It’s hot, and you will likely be in tight quarters with others. Do the right thing. Alicia prefers natural ones and recently discovered this brand, Stink Bug, which is the best! It’s the first one that’s ever actually worked. There are days when it needs to be re-applied, but it usually leaves her smell-free within a 12 hour period. You can get this travel pack for carry-ons.
- Face spray
A little luxury Alicia likes. This spray is great for a hit of moisture to the face while on the plane or in very hot climates.
Preferably reef safe, especially if there are reefs near or you plan to dive or snorkel on your trip. This one, ThinkSport, is the best one we’ve found that is easy to blend in (some of the high zinc ones just leave a white layer slathered on our faces).
Almost all of these fall into the category of “want” versus need, however, they are items that have made our travels in hot weather more enjoyable, and we still think they’re mostly practical.
- Waterproof Fanny Pack
Especially useful for vacations where security is a problem, this is an easy solution to keep valuables off the beach and on your person when playing in the nearby ocean. It’s also useful for activities on the water, i.e. kayaking or stand up paddle boarding, where you run the risk of coming back wet. These are the ones we use.
We like baseball caps for keeping rain out off our face and the sun out of our eyes during runs, hikes, and while lounging at the beach.
- Fold Up Towel
Especially useful if not staying in hotels or resorts. Towels can also double as an exercise mat for in-room or at the beach yoga or mat workouts. These are the ones we like that are also “sand-free”, meaning it’s super easy to shake the sand off at the end of the day.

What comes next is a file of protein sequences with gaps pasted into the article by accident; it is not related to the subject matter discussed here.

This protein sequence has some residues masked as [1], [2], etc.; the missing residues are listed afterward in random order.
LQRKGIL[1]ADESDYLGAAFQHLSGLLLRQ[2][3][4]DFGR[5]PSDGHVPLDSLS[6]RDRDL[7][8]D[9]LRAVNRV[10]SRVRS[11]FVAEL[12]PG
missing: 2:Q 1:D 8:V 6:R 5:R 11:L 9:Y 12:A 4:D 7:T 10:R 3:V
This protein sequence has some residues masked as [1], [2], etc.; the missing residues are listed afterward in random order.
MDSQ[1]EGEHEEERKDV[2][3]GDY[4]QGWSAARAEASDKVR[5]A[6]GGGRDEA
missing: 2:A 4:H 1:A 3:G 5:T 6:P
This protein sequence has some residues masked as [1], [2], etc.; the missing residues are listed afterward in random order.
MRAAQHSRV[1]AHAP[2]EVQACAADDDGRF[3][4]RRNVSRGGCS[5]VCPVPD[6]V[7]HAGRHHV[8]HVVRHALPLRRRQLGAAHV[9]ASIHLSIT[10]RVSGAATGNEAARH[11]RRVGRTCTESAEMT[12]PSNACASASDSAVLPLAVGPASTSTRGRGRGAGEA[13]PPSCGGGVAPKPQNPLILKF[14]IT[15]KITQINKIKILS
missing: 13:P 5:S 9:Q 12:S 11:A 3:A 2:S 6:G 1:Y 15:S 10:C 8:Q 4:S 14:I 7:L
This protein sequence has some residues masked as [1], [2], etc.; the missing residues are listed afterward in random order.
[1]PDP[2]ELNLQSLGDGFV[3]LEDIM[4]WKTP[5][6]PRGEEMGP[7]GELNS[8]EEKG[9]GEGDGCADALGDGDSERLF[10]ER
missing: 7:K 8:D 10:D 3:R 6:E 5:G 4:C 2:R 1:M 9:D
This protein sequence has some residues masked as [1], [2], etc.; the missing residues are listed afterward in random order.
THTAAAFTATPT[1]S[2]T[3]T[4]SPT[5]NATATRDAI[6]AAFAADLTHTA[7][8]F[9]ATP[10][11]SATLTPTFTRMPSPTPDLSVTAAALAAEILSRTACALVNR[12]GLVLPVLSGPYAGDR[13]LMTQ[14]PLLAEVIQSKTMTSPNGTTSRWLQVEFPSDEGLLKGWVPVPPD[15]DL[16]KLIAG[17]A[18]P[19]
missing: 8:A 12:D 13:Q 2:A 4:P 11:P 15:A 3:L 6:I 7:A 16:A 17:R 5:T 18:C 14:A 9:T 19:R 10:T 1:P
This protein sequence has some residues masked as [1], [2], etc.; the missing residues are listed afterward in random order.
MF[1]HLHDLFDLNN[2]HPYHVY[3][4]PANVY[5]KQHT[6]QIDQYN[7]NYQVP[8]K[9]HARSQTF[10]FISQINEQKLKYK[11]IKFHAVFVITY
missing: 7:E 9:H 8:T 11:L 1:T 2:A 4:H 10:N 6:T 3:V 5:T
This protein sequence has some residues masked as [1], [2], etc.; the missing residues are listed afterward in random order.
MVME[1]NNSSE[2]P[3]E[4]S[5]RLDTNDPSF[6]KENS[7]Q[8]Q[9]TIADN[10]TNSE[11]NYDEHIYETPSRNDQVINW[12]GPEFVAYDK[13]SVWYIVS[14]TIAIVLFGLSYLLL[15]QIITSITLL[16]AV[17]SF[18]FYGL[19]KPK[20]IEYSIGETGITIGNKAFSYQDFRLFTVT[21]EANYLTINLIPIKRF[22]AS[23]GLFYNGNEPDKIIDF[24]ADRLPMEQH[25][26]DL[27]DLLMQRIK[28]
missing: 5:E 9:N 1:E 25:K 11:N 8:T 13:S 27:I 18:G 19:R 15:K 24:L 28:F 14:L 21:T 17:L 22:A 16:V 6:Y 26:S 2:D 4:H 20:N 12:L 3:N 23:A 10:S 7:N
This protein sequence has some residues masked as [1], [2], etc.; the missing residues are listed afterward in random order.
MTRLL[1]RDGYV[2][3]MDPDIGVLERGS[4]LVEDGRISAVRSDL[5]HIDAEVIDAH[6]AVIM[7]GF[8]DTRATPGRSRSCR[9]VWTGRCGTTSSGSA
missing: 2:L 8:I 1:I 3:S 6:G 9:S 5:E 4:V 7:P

- Water bottle and filter
Do not add to the waste concerns of any country you visit. There are so many great waterbottles and filters out there, all of varying sizes and styles. Find what fits you best.
- Waterproof Hiking Speaker
Not a need, but a want. This speaker does not get really loud, but it is incredibly durable, waterproof, affordable, and small. Bonus: it can clip right onto your backpack (also has been tested on the front of a kayak).
- Battery powered fan
Another item that is not a need but can make a big difference in an unairconditioned room or tent on a hot night. The white noise also helps block out street or wildlife sounds if needed as well.
What NOT to Bring for a Hot Weather Vacation
Some of these we’ve seen on other lists and some we’ve brought ourselves but all of them we found useless when tested on the road. Whatever the reason, these are the items we would not bring on a hot weather trip.
- Sarong – Alicia has never worn them when she brought them. The cover-up/dress is more stylish and can be used in other settings, win-win.
- Jeans – In any form (shorts, pants, skirts). These take longer than normal to dry and are thick and heavy, not great for heat and moisture.
- Fancy shoes – No need when sandals can be fashionable and are lightweight.